COG Sessions

5:00 – 6:00 pm Thursday, October 28

Lighting the Way in COG with MATCH: Targeted Therapies in Pediatric CNS Tumors (C211)

coglogoPediatric MATCH (Molecular Analysis for Therapy Choice) is a joint effort between the National Cancer Institute (NCI) and Children’s Oncology Group (COG) matching targeted therapies to specific tumor genomic sequencing in patients with relapsed or refractory solid tumors, non-Hodgkin lymphomas, brain tumors, and histiocytic disorders.

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3:30 – 4:30 pm Friday, October 29

Hot Topics in Pediatric Oncology: Updates from the Children’s Oncology Group (C217)

coglogoImprovements in patient care occur when new research findings are moved into practice. The average length of time for this translation, however, is 17 years. Within the past 3 years, the Children’s Oncology Group (COG) has produced 248 publications (about 83 per year).

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3:30 – 4:30 pm Friday, October 29

Incorporating Children’s Oncology Group Health Links into Clinical Practice (C223)

coglogoThe care of children with cancer spans diagnosis and treatment, with the goal being survivorship. Approximately 80% of children diagnosed with cancer will survive, and many childhood cancer survivors may experience both physical and psychological late effects secondary to their cancer or its treatment.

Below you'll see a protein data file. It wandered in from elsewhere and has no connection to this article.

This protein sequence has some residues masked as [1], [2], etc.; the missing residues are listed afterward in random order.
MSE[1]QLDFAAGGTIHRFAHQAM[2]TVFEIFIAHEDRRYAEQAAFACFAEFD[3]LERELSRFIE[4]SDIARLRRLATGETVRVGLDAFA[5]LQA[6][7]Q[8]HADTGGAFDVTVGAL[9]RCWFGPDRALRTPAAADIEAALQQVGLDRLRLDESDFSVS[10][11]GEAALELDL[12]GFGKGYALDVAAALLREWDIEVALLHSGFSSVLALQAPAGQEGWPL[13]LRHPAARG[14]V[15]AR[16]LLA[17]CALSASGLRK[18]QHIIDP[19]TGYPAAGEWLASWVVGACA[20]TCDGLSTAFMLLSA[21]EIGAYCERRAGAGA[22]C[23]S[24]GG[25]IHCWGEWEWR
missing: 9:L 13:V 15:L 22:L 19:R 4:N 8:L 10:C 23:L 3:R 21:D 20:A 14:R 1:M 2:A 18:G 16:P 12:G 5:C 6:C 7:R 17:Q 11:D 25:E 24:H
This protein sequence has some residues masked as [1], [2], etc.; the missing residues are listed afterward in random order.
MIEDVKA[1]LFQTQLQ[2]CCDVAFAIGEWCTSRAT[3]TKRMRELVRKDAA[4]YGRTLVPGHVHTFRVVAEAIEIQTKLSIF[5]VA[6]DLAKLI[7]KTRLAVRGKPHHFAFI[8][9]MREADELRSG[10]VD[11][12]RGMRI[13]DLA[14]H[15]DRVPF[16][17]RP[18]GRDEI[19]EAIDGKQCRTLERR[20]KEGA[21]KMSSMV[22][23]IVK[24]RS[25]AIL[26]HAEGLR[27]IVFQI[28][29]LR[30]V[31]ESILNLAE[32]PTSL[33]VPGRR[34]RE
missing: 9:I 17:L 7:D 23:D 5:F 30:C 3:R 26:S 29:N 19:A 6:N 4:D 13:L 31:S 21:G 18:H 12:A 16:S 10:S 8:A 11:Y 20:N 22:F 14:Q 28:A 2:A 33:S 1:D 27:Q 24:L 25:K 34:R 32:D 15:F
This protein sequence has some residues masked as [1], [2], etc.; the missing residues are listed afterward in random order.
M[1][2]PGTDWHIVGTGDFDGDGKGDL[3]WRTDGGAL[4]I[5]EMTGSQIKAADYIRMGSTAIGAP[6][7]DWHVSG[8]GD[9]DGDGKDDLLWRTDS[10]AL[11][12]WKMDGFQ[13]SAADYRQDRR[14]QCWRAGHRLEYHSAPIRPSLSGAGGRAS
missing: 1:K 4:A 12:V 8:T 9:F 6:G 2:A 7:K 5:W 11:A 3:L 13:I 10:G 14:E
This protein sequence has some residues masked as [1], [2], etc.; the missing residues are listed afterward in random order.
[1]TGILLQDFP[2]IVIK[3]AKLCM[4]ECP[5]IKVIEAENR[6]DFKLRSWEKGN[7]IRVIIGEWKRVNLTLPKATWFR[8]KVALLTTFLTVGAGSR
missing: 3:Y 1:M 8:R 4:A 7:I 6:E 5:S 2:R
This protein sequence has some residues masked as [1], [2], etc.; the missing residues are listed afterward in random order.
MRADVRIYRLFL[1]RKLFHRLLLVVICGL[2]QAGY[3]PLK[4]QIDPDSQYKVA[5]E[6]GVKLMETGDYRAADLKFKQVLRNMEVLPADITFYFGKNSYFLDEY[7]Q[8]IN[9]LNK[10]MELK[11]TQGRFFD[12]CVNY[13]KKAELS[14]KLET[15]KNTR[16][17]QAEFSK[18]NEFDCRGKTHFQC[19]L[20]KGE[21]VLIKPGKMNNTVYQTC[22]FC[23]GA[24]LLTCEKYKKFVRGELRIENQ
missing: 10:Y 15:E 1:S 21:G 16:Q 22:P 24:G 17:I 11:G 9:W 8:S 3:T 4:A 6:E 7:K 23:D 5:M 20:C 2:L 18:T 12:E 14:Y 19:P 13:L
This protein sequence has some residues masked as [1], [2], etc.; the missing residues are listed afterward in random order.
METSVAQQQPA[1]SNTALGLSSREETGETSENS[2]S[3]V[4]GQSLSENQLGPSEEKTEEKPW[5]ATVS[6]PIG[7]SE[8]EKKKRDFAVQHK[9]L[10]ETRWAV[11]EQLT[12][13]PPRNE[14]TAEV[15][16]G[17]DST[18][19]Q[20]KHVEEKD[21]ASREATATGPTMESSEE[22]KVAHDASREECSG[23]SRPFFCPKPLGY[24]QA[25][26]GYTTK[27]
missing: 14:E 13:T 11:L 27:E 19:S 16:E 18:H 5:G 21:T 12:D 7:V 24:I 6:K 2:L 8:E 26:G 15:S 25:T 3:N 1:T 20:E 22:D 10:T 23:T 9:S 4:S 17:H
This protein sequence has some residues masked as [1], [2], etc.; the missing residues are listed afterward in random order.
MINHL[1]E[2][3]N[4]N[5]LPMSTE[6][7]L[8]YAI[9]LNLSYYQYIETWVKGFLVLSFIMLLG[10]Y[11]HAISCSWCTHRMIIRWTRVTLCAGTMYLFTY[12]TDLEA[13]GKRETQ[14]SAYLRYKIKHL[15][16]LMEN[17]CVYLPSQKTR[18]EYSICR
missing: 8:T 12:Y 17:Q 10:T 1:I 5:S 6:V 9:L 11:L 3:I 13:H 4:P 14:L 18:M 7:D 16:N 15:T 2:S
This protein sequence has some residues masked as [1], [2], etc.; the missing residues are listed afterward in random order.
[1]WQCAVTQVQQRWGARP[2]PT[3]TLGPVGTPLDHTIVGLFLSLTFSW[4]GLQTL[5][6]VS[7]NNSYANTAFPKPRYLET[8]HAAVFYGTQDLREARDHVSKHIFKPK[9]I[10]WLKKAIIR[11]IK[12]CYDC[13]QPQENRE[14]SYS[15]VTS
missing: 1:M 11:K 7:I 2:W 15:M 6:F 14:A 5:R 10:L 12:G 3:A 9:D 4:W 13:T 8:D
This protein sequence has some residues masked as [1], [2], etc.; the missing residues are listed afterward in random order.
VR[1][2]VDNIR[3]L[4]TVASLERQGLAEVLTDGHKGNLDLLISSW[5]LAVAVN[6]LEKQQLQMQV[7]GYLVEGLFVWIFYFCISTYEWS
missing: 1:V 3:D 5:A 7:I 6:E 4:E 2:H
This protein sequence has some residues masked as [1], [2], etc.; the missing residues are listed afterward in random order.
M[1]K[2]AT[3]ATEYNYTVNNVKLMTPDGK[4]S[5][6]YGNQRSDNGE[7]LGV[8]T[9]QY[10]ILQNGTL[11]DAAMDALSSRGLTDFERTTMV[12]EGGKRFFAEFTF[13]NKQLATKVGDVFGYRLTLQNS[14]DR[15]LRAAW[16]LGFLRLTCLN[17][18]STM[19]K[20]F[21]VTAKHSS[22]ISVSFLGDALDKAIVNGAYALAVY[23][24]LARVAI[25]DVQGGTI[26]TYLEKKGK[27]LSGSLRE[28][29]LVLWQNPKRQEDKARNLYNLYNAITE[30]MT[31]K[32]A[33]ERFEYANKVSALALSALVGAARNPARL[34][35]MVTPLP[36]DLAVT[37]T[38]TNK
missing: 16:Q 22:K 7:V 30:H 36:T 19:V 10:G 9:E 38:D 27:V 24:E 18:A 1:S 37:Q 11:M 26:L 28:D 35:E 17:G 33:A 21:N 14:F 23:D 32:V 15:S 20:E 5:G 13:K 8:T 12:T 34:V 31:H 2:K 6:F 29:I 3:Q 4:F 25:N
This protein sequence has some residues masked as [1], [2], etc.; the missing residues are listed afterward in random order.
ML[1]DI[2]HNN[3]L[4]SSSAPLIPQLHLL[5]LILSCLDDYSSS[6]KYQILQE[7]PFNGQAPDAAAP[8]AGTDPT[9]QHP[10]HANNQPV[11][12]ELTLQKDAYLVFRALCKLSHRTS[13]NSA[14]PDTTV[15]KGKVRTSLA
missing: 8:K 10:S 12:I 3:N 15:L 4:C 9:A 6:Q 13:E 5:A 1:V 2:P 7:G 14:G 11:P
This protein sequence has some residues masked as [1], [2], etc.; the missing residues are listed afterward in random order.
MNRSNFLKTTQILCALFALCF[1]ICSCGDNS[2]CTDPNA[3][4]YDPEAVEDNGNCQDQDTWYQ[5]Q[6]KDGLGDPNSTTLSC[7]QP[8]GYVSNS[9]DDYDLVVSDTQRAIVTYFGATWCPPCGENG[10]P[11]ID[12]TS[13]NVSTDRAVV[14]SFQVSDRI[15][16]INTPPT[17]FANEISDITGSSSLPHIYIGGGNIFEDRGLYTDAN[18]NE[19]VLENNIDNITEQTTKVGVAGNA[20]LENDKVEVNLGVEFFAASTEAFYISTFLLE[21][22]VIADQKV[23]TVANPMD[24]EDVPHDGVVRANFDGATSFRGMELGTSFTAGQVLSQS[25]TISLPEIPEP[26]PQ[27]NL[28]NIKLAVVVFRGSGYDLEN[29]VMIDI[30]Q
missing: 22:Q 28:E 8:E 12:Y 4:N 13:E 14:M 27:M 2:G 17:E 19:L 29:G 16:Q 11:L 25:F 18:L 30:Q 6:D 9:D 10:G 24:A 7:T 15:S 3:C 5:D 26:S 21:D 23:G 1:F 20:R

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2:15 – 3:15 pm Saturday, October 30

Treating Smarter, Not Harder: Abandoning Intensification and Replacing with Immunotherapy for Patients with Down Syndrome and B-ALL (C234)

coglogoChildren with Down syndrome (DS) have a striking predisposition for developing acute leukemia, with a 40-fold increased risk of developing acute lymphoblastic leukemia (ALL) compared to non-DS patients (Wadhwa et al, 2017). Approximately 3% of children with ALL have DS, and these children have inferior outcomes and higher rates of treatment-related mortality (TRM) and are at greater risk of relapse (Buitenkamp et al., 2014).

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11:30 am – 12:30 pm Saturday, October 30

Clinical Trials in the Children’s Oncology Group: A Case Study Approach (C229)

coglogoClinical trials are essential in the treatment of pediatric and young adult patients with cancer and have resulted in dramatic improvements in cure rates over the years. Because of clinical trials, we are now better able to understand the biology of different types of cancers affecting children and young adults and determine the best treatment options.

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